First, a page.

Poor English skills has foreign students in a fix

HYDERABAD Dec. 7. The absence of a screening test for foreign students in English proficiency in Osmania University is creating problems not only for the students but also lecturers as well what with the former unable to grasp the subject knowledge at the required pace.

More than 400 students are presently pursuing various courses in the university. However, lecturers say a majority of them are finding the courses tough given their poor proficiency in English language. The problem is worse in humanities and arts streams where stress is more on understanding the essence of the subject than logic or equations as in the case of science and mathematics.

"We always thought only rural students coming from Telugu medium are experiencing the problem but foreign students are also into that group. At least, Telugu medium students pick up the essence whereas it has been extremely difficult for foreign students," says a lecturer in Arts College. Similar is the problem faced by teachers in some other colleges. The problem is more among students coming from the Gulf countries and Central Asian countries whereas those from Africa are slightly better. Though teachers are able to converse with them in English, the problem arises when it comes to teaching. As a lecturer explains, "Speaking in a language is different from studying a course in that language."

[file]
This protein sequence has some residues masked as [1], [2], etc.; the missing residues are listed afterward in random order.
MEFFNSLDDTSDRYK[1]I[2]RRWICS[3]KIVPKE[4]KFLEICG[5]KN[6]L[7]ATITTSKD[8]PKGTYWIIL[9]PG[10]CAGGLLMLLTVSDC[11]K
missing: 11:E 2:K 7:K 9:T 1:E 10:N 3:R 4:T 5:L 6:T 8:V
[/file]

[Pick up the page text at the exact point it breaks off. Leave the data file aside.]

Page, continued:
Teachers suggest that the university should have a mandatory screening test in English proficiency lest it creates an impression that the university was compromising on its standard for the sake of money. "Ultimately, their performance will reflect on the university's image," says another lecturer.

The University Foreign Relations Office (UFRO), which oversees foreign students' admission, acknowledges certain shortcomings, which need to be rectified. The UFRO Director, K. Veera Reddy, says students are made to take a test in English proficiency and those scoring less than 50 per cent are advised to join a part-time certificate course in English for Foreign Students (CCFS). However, it is not mandatory.

Prof. Reddy attributes the problem to the sudden increase in students coming from `non-English medium countries'. With students coming for the first time the university is unable to judge their English skills properly.

"We will try and make the screening test mandatory after studying the problem," he says. Prof. Reddy says the university has decided to start a full-time CCFS course from this month for foreign students and there has been an encouraging response from foreign students with nearly 20 of them having already joined the course.

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